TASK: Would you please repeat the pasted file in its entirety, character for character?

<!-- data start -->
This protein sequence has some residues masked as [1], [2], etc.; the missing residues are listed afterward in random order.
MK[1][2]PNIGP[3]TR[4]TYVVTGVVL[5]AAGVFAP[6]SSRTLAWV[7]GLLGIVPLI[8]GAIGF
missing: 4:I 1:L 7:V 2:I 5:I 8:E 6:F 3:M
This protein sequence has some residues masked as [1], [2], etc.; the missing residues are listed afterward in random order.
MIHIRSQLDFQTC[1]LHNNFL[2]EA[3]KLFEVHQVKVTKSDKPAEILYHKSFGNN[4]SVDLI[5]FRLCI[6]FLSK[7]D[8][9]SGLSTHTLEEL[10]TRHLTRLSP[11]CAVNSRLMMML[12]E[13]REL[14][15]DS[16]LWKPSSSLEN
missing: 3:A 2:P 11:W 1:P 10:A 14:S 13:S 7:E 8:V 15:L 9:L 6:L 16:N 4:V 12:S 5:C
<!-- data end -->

This protein sequence has some residues masked as [1], [2], etc.; the missing residues are listed afterward in random order.
MK[1][2]PNIGP[3]TR[4]TYVVTGVVL[5]AAGVFAP[6]SSRTLAWV[7]GLLGIVPLI[8]GAIGF
missing: 4:I 1:L 7:V 2:I 5:I 8:E 6:F 3:M
This protein sequence has some residues masked as [1], [2], etc.; the missing residues are listed afterward in random order.
MIHIRSQLDFQTC[1]LHNNFL[2]EA[3]KLFEVHQVKVTKSDKPAEILYHKSFGNN[4]SVDLI[5]FRLCI[6]FLSK[7]D[8][9]SGLSTHTLEEL[10]TRHLTRLSP[11]CAVNSRLMMML[12]E[13]REL[14][15]DS[16]LWKPSSSLEN
missing: 3:A 2:P 11:W 1:P 10:A 14:S 13:S 7:E 8:V 15:L 9:L 6:L 16:N 4:V 12:S 5:C